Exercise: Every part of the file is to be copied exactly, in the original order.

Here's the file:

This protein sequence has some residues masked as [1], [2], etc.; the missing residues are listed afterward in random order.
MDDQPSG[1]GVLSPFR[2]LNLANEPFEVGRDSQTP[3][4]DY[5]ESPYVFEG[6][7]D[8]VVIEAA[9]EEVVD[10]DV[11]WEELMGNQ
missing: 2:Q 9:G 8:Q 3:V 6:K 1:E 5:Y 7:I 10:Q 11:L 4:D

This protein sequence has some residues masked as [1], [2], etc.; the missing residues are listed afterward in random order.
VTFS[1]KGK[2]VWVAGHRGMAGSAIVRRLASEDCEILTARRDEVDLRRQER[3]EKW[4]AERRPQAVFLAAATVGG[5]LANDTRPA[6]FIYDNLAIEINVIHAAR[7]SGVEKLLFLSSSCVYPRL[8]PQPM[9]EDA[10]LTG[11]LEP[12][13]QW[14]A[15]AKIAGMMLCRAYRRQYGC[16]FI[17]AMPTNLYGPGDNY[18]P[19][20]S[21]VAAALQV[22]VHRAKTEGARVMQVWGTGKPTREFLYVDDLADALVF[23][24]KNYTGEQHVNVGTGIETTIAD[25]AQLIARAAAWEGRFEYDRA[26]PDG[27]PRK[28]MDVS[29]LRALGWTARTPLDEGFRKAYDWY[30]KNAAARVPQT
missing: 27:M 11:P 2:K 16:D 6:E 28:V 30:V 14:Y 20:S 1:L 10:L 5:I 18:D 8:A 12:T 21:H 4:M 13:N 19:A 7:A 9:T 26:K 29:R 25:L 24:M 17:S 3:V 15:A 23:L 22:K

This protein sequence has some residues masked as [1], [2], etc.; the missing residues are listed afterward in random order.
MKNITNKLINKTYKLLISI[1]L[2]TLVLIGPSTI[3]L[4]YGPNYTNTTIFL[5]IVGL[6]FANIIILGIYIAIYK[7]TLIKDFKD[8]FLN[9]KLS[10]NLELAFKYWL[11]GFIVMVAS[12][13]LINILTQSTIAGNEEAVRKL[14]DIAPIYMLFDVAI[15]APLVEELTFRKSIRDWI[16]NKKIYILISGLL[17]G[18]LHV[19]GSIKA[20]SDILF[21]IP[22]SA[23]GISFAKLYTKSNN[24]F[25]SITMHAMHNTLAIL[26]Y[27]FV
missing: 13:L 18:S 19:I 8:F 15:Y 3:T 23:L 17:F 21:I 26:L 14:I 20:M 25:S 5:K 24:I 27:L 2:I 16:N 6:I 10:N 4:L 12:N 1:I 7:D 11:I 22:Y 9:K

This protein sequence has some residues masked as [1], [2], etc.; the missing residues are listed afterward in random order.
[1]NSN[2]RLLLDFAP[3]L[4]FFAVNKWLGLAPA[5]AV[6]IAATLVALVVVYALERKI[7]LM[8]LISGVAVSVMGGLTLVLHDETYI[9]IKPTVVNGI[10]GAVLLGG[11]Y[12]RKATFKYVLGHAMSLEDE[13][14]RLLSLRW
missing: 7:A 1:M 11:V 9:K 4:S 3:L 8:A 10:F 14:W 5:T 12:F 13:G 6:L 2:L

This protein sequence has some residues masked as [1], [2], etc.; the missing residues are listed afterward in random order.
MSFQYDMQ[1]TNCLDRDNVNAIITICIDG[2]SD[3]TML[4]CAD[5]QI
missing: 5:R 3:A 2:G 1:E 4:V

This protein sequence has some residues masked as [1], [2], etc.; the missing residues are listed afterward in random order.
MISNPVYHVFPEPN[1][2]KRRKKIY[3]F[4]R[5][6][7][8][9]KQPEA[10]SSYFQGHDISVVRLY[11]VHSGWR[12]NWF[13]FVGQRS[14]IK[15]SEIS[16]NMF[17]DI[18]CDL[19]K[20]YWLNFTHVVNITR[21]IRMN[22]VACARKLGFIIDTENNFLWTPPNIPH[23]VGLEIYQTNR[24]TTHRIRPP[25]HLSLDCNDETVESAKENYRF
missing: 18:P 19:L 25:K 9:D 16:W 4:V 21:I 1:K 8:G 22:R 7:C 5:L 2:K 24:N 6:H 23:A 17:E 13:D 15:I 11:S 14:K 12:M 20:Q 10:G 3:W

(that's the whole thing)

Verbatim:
This protein sequence has some residues masked as [1], [2], etc.; the missing residues are listed afterward in random order.
MDDQPSG[1]GVLSPFR[2]LNLANEPFEVGRDSQTP[3][4]DY[5]ESPYVFEG[6][7]D[8]VVIEAA[9]EEVVD[10]DV[11]WEELMGNQ
missing: 2:Q 9:G 8:Q 3:V 6:K 1:E 5:Y 7:I 10:Q 11:L 4:D

This protein sequence has some residues masked as [1], [2], etc.; the missing residues are listed afterward in random order.
VTFS[1]KGK[2]VWVAGHRGMAGSAIVRRLASEDCEILTARRDEVDLRRQER[3]EKW[4]AERRPQAVFLAAATVGG[5]LANDTRPA[6]FIYDNLAIEINVIHAAR[7]SGVEKLLFLSSSCVYPRL[8]PQPM[9]EDA[10]LTG[11]LEP[12][13]QW[14]A[15]AKIAGMMLCRAYRRQYGC[16]FI[17]AMPTNLYGPGDNY[18]P[19][20]S[21]VAAALQV[22]VHRAKTEGARVMQVWGTGKPTREFLYVDDLADALVF[23][24]KNYTGEQHVNVGTGIETTIAD[25]AQLIARAAAWEGRFEYDRA[26]PDG[27]PRK[28]MDVS[29]LRALGWTARTPLDEGFRKAYDWY[30]KNAAARVPQT
missing: 27:M 11:P 2:K 16:D 6:E 28:V 30:V 14:Y 20:S 1:L 10:L 5:I 18:D 8:A 12:T 21:H 4:M 13:N 19:A 7:A 9:T 26:K 29:R 25:L 24:M 17:S 3:V 15:A 23:L 22:K

This protein sequence has some residues masked as [1], [2], etc.; the missing residues are listed afterward in random order.
MKNITNKLINKTYKLLISI[1]L[2]TLVLIGPSTI[3]L[4]YGPNYTNTTIFL[5]IVGL[6]FANIIILGIYIAIYK[7]TLIKDFKD[8]FLN[9]KLS[10]NLELAFKYWL[11]GFIVMVAS[12][13]LINILTQSTIAGNEEAVRKL[14]DIAPIYMLFDVAI[15]APLVEELTFRKSIRDWI[16]NKKIYILISGLL[17]G[18]LHV[19]GSIKA[20]SDILF[21]IP[22]SA[23]GISFAKLYTKSNN[24]F[25]SITMHAMHNTLAIL[26]Y[27]FV
missing: 13:L 18:S 19:I 8:F 15:Y 3:T 23:L 17:F 21:I 26:L 14:I 20:M 25:S 5:K 24:I 27:L 2:I 16:N 6:I 10:N 4:L 12:N 1:I 7:D 11:I 22:Y 9:K

This protein sequence has some residues masked as [1], [2], etc.; the missing residues are listed afterward in random order.
[1]NSN[2]RLLLDFAP[3]L[4]FFAVNKWLGLAPA[5]AV[6]IAATLVALVVVYALERKI[7]LM[8]LISGVAVSVMGGLTLVLHDETYI[9]IKPTVVNGI[10]GAVLLGG[11]Y[12]RKATFKYVLGHAMSLEDE[13][14]RLLSLRW
missing: 7:A 1:M 11:V 9:K 4:S 3:L 8:A 10:F 14:W 5:T 12:F 13:G 6:L 2:L

This protein sequence has some residues masked as [1], [2], etc.; the missing residues are listed afterward in random order.
MSFQYDMQ[1]TNCLDRDNVNAIITICIDG[2]SD[3]TML[4]CAD[5]QI
missing: 5:R 3:A 2:G 1:E 4:V

This protein sequence has some residues masked as [1], [2], etc.; the missing residues are listed afterward in random order.
MISNPVYHVFPEPN[1][2]KRRKKIY[3]F[4]R[5][6][7][8][9]KQPEA[10]SSYFQGHDISVVRLY[11]VHSGWR[12]NWF[13]FVGQRS[14]IK[15]SEIS[16]NMF[17]DI[18]CDL[19]K[20]YWLNFTHVVNITR[21]IRMN[22]VACARKLGFIIDTENNFLWTPPNIPH[23]VGLEIYQTNR[24]TTHRIRPP[25]HLSLDCNDETVESAKENYRF
missing: 18:P 19:L 25:K 9:D 16:W 4:V 21:I 1:K 8:G 22:R 7:C 5:L 2:K 24:N 6:H 23:A 17:E 13:D 15:I 11:S 14:K 12:M 20:Q 10:G 3:W